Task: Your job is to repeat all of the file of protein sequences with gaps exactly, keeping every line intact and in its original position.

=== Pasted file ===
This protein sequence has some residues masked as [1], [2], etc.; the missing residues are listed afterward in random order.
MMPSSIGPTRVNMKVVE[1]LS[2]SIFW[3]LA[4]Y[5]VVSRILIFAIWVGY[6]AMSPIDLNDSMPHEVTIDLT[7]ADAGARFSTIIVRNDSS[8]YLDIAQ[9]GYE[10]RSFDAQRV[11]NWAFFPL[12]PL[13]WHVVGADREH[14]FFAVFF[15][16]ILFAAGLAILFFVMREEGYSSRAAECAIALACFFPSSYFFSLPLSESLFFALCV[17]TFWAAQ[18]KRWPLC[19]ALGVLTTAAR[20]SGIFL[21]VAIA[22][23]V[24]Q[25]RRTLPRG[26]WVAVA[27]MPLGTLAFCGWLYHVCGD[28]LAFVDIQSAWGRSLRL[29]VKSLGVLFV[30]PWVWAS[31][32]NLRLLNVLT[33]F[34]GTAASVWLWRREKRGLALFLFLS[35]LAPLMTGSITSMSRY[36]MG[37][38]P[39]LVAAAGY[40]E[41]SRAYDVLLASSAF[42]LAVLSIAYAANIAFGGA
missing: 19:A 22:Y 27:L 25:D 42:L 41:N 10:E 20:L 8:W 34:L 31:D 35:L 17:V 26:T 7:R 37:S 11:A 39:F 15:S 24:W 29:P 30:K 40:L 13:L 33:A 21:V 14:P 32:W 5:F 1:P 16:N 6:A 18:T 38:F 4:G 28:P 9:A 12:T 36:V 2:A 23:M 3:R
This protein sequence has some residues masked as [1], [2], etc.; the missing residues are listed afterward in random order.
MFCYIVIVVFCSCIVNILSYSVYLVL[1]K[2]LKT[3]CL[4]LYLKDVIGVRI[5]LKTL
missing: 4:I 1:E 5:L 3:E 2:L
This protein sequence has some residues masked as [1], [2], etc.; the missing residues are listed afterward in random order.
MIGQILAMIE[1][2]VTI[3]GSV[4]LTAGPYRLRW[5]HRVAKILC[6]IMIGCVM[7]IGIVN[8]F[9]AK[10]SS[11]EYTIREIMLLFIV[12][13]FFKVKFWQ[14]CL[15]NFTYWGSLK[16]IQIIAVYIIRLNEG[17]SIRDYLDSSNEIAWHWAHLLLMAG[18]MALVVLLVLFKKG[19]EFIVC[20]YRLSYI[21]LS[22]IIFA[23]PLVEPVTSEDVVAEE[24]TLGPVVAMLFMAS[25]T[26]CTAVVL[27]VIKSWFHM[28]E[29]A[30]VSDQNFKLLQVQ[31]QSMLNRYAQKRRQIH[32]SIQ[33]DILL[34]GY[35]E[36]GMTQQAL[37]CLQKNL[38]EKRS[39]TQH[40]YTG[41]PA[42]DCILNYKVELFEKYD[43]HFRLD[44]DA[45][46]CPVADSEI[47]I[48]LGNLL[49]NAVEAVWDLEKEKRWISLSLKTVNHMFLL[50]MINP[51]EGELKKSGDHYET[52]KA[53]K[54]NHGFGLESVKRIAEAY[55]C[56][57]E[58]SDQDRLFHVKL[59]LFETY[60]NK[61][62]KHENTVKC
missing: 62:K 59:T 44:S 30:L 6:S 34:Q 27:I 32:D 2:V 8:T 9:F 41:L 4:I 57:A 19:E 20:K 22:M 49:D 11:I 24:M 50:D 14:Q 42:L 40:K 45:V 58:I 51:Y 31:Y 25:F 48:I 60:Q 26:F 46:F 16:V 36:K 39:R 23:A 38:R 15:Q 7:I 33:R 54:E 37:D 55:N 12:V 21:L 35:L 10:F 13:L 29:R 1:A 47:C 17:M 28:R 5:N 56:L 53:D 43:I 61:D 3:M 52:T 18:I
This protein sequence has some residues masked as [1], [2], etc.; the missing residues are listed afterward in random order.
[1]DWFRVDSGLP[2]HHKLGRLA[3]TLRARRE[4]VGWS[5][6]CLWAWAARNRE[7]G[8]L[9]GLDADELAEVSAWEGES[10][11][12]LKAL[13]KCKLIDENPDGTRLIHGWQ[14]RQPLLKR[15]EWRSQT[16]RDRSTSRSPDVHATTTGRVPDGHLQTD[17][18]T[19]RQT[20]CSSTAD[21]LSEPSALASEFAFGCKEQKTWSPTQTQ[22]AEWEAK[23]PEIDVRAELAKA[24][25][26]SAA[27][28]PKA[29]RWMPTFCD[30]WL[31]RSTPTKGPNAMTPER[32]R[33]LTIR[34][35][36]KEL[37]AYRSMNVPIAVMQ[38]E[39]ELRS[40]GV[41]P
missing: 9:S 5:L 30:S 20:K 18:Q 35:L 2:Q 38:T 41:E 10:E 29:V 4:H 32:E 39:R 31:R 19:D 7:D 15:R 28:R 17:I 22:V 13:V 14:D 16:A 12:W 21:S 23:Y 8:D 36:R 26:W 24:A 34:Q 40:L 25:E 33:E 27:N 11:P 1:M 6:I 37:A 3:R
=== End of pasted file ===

This protein sequence has some residues masked as [1], [2], etc.; the missing residues are listed afterward in random order.
MMPSSIGPTRVNMKVVE[1]LS[2]SIFW[3]LA[4]Y[5]VVSRILIFAIWVGY[6]AMSPIDLNDSMPHEVTIDLT[7]ADAGARFSTIIVRNDSS[8]YLDIAQ[9]GYE[10]RSFDAQRV[11]NWAFFPL[12]PL[13]WHVVGADREH[14]FFAVFF[15][16]ILFAAGLAILFFVMREEGYSSRAAECAIALACFFPSSYFFSLPLSESLFFALCV[17]TFWAAQ[18]KRWPLC[19]ALGVLTTAAR[20]SGIFL[21]VAIA[22][23]V[24]Q[25]RRTLPRG[26]WVAVA[27]MPLGTLAFCGWLYHVCGD[28]LAFVDIQSAWGRSLRL[29]VKSLGVLFV[30]PWVWAS[31][32]NLRLLNVLT[33]F[34]GTAASVWLWRREKRGLALFLFLS[35]LAPLMTGSITSMSRY[36]MG[37][38]P[39]LVAAAGY[40]E[41]SRAYDVLLASSAF[42]LAVLSIAYAANIAFGGA
missing: 19:A 22:Y 27:L 25:D 42:L 41:N 10:E 20:L 8:W 34:L 31:D 35:L 17:V 26:T 7:R 37:S 11:A 39:F 15:S 24:W 29:P 30:K 40:L 13:L 33:A 21:V 14:P 32:W 5:F 1:P 16:N 6:A 18:T 38:F 4:G 28:P 9:A 12:T 36:V 2:A 23:M 3:R
This protein sequence has some residues masked as [1], [2], etc.; the missing residues are listed afterward in random order.
MFCYIVIVVFCSCIVNILSYSVYLVL[1]K[2]LKT[3]CL[4]LYLKDVIGVRI[5]LKTL
missing: 4:I 1:E 5:L 3:E 2:L
This protein sequence has some residues masked as [1], [2], etc.; the missing residues are listed afterward in random order.
MIGQILAMIE[1][2]VTI[3]GSV[4]LTAGPYRLRW[5]HRVAKILC[6]IMIGCVM[7]IGIVN[8]F[9]AK[10]SS[11]EYTIREIMLLFIV[12][13]FFKVKFWQ[14]CL[15]NFTYWGSLK[16]IQIIAVYIIRLNEG[17]SIRDYLDSSNEIAWHWAHLLLMAG[18]MALVVLLVLFKKG[19]EFIVC[20]YRLSYI[21]LS[22]IIFA[23]PLVEPVTSEDVVAEE[24]TLGPVVAMLFMAS[25]T[26]CTAVVL[27]VIKSWFHM[28]E[29]A[30]VSDQNFKLLQVQ[31]QSMLNRYAQKRRQIH[32]SIQ[33]DILL[34]GY[35]E[36]GMTQQAL[37]CLQKNL[38]EKRS[39]TQH[40]YTG[41]PA[42]DCILNYKVELFEKYD[43]HFRLD[44]DA[45][46]CPVADSEI[47]I[48]LGNLL[49]NAVEAVWDLEKEKRWISLSLKTVNHMFLL[50]MINP[51]EGELKKSGDHYET[52]KA[53]K[54]NHGFGLESVKRIAEAY[55]C[56][57]E[58]SDQDRLFHVKL[59]LFETY[60]NK[61][62]KHENTVKC
missing: 62:K 59:T 44:S 30:L 6:S 34:Q 27:I 32:D 2:V 8:T 9:F 41:L 4:I 57:A 19:E 20:K 22:M 49:D 11:I 24:M 50:D 14:Q 42:L 40:K 45:V 58:I 51:Y 31:Y 25:F 48:I 60:Q 26:F 46:F 16:V 36:K 39:R 23:A 38:R 15:Q 7:I 33:R 54:E 37:D 55:N 12:V 21:L 35:L 10:F 13:L 29:R 1:A 47:C 17:M 28:R 5:N 56:L 53:D 43:I 61:D 3:M 52:T 18:I
This protein sequence has some residues masked as [1], [2], etc.; the missing residues are listed afterward in random order.
[1]DWFRVDSGLP[2]HHKLGRLA[3]TLRARRE[4]VGWS[5][6]CLWAWAARNRE[7]G[8]L[9]GLDADELAEVSAWEGES[10][11][12]LKAL[13]KCKLIDENPDGTRLIHGWQ[14]RQPLLKR[15]EWRSQT[16]RDRSTSRSPDVHATTTGRVPDGHLQTD[17][18]T[19]RQT[20]CSSTAD[21]LSEPSALASEFAFGCKEQKTWSPTQTQ[22]AEWEAK[23]PEIDVRAELAKA[24][25][26]SAA[27][28]PKA[29]RWMPTFCD[30]WL[31]RSTPTKGPNAMTPER[32]R[33]LTIR[34][35][36]KEL[37]AYRSMNVPIAVMQ[38]E[39]ELRS[40]GV[41]P
missing: 9:S 5:L 30:S 20:K 18:Q 35:L 2:Q 38:T 41:E 10:E 29:V 4:H 32:E 39:R 31:R 19:D 7:D 15:R 28:R 17:I 22:V 13:V 14:D 16:A 12:W 21:S 23:Y 8:D 36:R 26:W 24:A 34:Q 40:L 25:E 33:E 27:N 11:P 1:M 6:I 37:A 3:R